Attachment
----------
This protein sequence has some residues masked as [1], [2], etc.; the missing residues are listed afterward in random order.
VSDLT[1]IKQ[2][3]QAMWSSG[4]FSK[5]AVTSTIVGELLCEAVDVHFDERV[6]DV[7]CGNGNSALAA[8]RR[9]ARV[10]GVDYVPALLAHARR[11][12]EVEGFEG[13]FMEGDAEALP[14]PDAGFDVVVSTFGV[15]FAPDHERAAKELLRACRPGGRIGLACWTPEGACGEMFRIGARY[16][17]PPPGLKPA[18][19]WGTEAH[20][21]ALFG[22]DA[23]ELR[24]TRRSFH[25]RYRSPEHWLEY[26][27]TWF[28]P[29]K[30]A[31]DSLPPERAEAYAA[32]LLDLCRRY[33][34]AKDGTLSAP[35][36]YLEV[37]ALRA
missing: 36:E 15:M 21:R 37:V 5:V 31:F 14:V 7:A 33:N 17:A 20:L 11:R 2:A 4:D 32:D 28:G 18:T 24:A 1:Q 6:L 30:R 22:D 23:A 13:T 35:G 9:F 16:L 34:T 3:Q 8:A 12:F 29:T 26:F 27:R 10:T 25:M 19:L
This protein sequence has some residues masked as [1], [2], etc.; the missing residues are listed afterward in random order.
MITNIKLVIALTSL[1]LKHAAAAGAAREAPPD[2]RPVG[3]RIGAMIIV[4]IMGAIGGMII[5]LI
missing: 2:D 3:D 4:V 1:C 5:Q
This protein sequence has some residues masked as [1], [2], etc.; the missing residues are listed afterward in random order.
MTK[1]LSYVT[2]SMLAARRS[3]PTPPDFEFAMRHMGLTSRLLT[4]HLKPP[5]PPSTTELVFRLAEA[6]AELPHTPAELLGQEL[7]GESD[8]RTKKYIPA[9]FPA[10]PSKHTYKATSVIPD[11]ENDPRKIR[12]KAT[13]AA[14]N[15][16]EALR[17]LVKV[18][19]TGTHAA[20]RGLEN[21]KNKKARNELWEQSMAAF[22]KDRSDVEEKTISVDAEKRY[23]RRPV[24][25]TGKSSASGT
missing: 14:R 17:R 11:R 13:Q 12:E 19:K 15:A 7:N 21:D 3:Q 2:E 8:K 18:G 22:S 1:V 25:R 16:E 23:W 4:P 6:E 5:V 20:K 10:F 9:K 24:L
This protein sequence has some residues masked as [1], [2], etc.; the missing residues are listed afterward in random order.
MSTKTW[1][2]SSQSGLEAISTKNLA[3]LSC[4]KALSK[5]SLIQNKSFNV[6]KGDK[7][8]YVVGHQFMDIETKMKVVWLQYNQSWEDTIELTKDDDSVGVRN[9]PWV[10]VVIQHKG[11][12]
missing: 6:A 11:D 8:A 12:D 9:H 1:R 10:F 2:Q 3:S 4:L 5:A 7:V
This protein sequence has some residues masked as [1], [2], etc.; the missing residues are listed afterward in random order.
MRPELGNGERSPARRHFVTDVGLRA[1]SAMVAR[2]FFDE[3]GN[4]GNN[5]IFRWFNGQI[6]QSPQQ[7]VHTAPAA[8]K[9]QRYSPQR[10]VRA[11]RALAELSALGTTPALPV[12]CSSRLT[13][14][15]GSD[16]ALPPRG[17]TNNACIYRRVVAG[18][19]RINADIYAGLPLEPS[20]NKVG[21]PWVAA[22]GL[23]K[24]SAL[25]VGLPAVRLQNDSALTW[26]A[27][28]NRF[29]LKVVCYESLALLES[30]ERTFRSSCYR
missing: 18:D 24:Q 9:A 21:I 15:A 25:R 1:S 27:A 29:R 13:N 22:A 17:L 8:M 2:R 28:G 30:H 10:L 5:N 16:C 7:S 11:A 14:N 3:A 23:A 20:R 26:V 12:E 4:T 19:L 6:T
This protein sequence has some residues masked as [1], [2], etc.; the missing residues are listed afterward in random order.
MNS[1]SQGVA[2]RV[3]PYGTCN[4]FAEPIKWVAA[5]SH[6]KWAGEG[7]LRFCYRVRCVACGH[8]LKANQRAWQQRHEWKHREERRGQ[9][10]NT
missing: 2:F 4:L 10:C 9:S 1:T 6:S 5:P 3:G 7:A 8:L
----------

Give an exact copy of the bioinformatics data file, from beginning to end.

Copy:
This protein sequence has some residues masked as [1], [2], etc.; the missing residues are listed afterward in random order.
VSDLT[1]IKQ[2][3]QAMWSSG[4]FSK[5]AVTSTIVGELLCEAVDVHFDERV[6]DV[7]CGNGNSALAA[8]RR[9]ARV[10]GVDYVPALLAHARR[11][12]EVEGFEG[13]FMEGDAEALP[14]PDAGFDVVVSTFGV[15]FAPDHERAAKELLRACRPGGRIGLACWTPEGACGEMFRIGARY[16][17]PPPGLKPA[18][19]WGTEAH[20][21]ALFG[22]DA[23]ELR[24]TRRSFH[25]RYRSPEHWLEY[26][27]TWF[28]P[29]K[30]A[31]DSLPPERAEAYAA[32]LLDLCRRY[33][34]AKDGTLSAP[35][36]YLEV[37]ALRA
missing: 36:E 15:M 21:R 37:V 5:V 31:F 14:V 7:A 33:N 17:A 20:L 11:R 2:A 4:D 32:D 28:G 18:T 24:A 1:Q 6:L 30:R 22:D 23:A 13:T 35:G 9:F 16:L 34:T 3:Q 8:A 12:F 29:T 26:F 27:R 10:T 25:M 19:L
This protein sequence has some residues masked as [1], [2], etc.; the missing residues are listed afterward in random order.
MITNIKLVIALTSL[1]LKHAAAAGAAREAPPD[2]RPVG[3]RIGAMIIV[4]IMGAIGGMII[5]LI
missing: 2:D 3:D 4:V 1:C 5:Q
This protein sequence has some residues masked as [1], [2], etc.; the missing residues are listed afterward in random order.
MTK[1]LSYVT[2]SMLAARRS[3]PTPPDFEFAMRHMGLTSRLLT[4]HLKPP[5]PPSTTELVFRLAEA[6]AELPHTPAELLGQEL[7]GESD[8]RTKKYIPA[9]FPA[10]PSKHTYKATSVIPD[11]ENDPRKIR[12]KAT[13]AA[14]N[15][16]EALR[17]LVKV[18][19]TGTHAA[20]RGLEN[21]KNKKARNELWEQSMAAF[22]KDRSDVEEKTISVDAEKRY[23]RRPV[24][25]TGKSSASGT
missing: 14:R 17:R 11:R 13:Q 12:E 19:K 15:A 7:N 21:D 3:Q 2:E 8:K 18:G 22:S 1:V 25:R 16:E 23:W 4:P 6:E 5:V 20:K 10:F 9:K 24:L
This protein sequence has some residues masked as [1], [2], etc.; the missing residues are listed afterward in random order.
MSTKTW[1][2]SSQSGLEAISTKNLA[3]LSC[4]KALSK[5]SLIQNKSFNV[6]KGDK[7][8]YVVGHQFMDIETKMKVVWLQYNQSWEDTIELTKDDDSVGVRN[9]PWV[10]VVIQHKG[11][12]
missing: 6:A 11:D 8:A 12:D 9:H 1:R 10:F 2:Q 3:S 4:L 5:A 7:V
This protein sequence has some residues masked as [1], [2], etc.; the missing residues are listed afterward in random order.
MRPELGNGERSPARRHFVTDVGLRA[1]SAMVAR[2]FFDE[3]GN[4]GNN[5]IFRWFNGQI[6]QSPQQ[7]VHTAPAA[8]K[9]QRYSPQR[10]VRA[11]RALAELSALGTTPALPV[12]CSSRLT[13][14][15]GSD[16]ALPPRG[17]TNNACIYRRVVAG[18][19]RINADIYAGLPLEPS[20]NKVG[21]PWVAA[22]GL[23]K[24]SAL[25]VGLPAVRLQNDSALTW[26]A[27][28]NRF[29]LKVVCYESLALLES[30]ERTFRSSCYR
missing: 18:D 24:Q 9:A 21:I 15:A 25:R 1:S 27:A 29:R 13:N 22:A 17:L 8:M 2:R 28:G 30:H 10:L 5:N 16:C 7:S 11:A 14:N 3:A 23:A 20:R 26:V 12:E 4:T 19:L 6:T
This protein sequence has some residues masked as [1], [2], etc.; the missing residues are listed afterward in random order.
MNS[1]SQGVA[2]RV[3]PYGTCN[4]FAEPIKWVAA[5]SH[6]KWAGEG[7]LRFCYRVRCVACGH[8]LKANQRAWQQRHEWKHREERRGQ[9][10]NT
missing: 2:F 4:L 10:C 9:S 1:T 6:S 5:P 3:G 7:A 8:L